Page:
The Rev. Dave Scheider on Good Friday 2016


Introduction:  Many people have crosses.  Here are my favorites.  (Show the crosses and tell the occasions when I received them.)  Many of us wear crosses, but their meaning often has little to do with the crucifixion.  A professor once told our class that we should wear little electric chairs to remember that crosses were instruments of torture and execution.

Situation:  The Romans learned about crucifixion from the Carthiginians.  After naval defeats, they crucified the admiral who lost the battle.  Crucifixion made a powerful point.  The Romans adopted it as they conquered territory leaving behind small detachments to pacify large populations.  Crucifixion warned everyone not to mess with Roman authority.

Crucifixion followed a standard format.  The victim was led through the streets along the longest route.  A soldier led with a placard showing the crime against Rome.  Behind this soldier came the victim carrying the crossbar.  Other soldiers followed, prodding the victim and controlling the crowd.  In Jesus’ case, the placard read, “King of the Jews.”  They led Him through the streets of Jerusalem, out of the Ephraim gate, and to the top of Golgotha. In her blog this week, Jane Patterson mentioned that one of the tragedies from the crucifixion of Jesus is that many people may not have even noticed. This violent form of death had become somewhat commonplace before any festival with a large gathering that might turn riotous.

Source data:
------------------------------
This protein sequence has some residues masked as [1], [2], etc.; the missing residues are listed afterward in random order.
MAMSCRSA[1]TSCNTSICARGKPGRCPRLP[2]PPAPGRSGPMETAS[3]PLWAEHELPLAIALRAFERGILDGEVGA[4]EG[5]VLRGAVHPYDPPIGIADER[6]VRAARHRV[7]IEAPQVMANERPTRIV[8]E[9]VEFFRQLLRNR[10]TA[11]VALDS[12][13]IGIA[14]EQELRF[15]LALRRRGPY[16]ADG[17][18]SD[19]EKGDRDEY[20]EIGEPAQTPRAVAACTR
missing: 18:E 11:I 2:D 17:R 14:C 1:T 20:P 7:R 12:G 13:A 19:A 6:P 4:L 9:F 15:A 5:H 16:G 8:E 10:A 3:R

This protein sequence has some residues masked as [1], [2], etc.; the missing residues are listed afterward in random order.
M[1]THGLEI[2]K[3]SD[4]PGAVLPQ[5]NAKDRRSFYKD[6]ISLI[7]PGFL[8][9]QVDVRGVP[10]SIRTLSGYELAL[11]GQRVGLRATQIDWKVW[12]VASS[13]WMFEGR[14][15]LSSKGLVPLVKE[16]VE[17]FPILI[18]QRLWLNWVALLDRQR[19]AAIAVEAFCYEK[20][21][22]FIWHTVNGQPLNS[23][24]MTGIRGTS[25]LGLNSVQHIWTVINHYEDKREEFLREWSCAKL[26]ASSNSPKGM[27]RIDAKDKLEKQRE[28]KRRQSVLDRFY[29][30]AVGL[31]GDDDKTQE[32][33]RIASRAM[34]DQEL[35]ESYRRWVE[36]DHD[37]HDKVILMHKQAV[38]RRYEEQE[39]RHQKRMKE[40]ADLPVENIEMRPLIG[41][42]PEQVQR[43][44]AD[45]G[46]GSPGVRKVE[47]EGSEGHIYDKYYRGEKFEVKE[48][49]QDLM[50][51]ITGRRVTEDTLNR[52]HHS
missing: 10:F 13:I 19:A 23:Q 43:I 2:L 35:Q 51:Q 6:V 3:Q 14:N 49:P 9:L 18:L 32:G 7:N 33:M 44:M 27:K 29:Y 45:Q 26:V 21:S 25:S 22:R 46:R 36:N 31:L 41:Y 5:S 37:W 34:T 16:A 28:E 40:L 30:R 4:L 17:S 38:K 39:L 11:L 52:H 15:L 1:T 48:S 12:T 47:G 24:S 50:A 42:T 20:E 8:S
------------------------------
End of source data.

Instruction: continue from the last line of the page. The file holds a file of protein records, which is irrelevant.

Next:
A sequence of events then unfolded when they reached their destination.  First the pious ladies of the city offered pain-numbing wine mixed with myrrh.  Jesus refused.  Then the soldiers stripped him of his clothing, tripped him backwards onto the cross, nailing his wrists and ankles to the beams.  This action involved several soldiers as they pinned him to the wood so that the executioner could locate the hollow of the wrists and the spot for nailing both feet together to the cross.  Once fixed to the wood, they lifted the assemblage up and into the post-hole.  The victim hung about six feet above the ground in a prominent spot so that everyone coming in and out of the city would get the message not to challenge Roman authority.

In previous eras the victim sat on a saddle.  Unfortunately the process lasted for three days allowing the victim to insult Rome.  To prevent further insolence, the Romans removed the saddle.  Without support, the body sagged against the wounds in the hands.  In order to breathe, the victim had to pull himself up level to the cross bar.  Eventually the leg and arm muscles would give way and the diaphragm would no longer move air.  The person died of asphyxiation after hours of torture.  In Jesus’ case, he died in only three hours.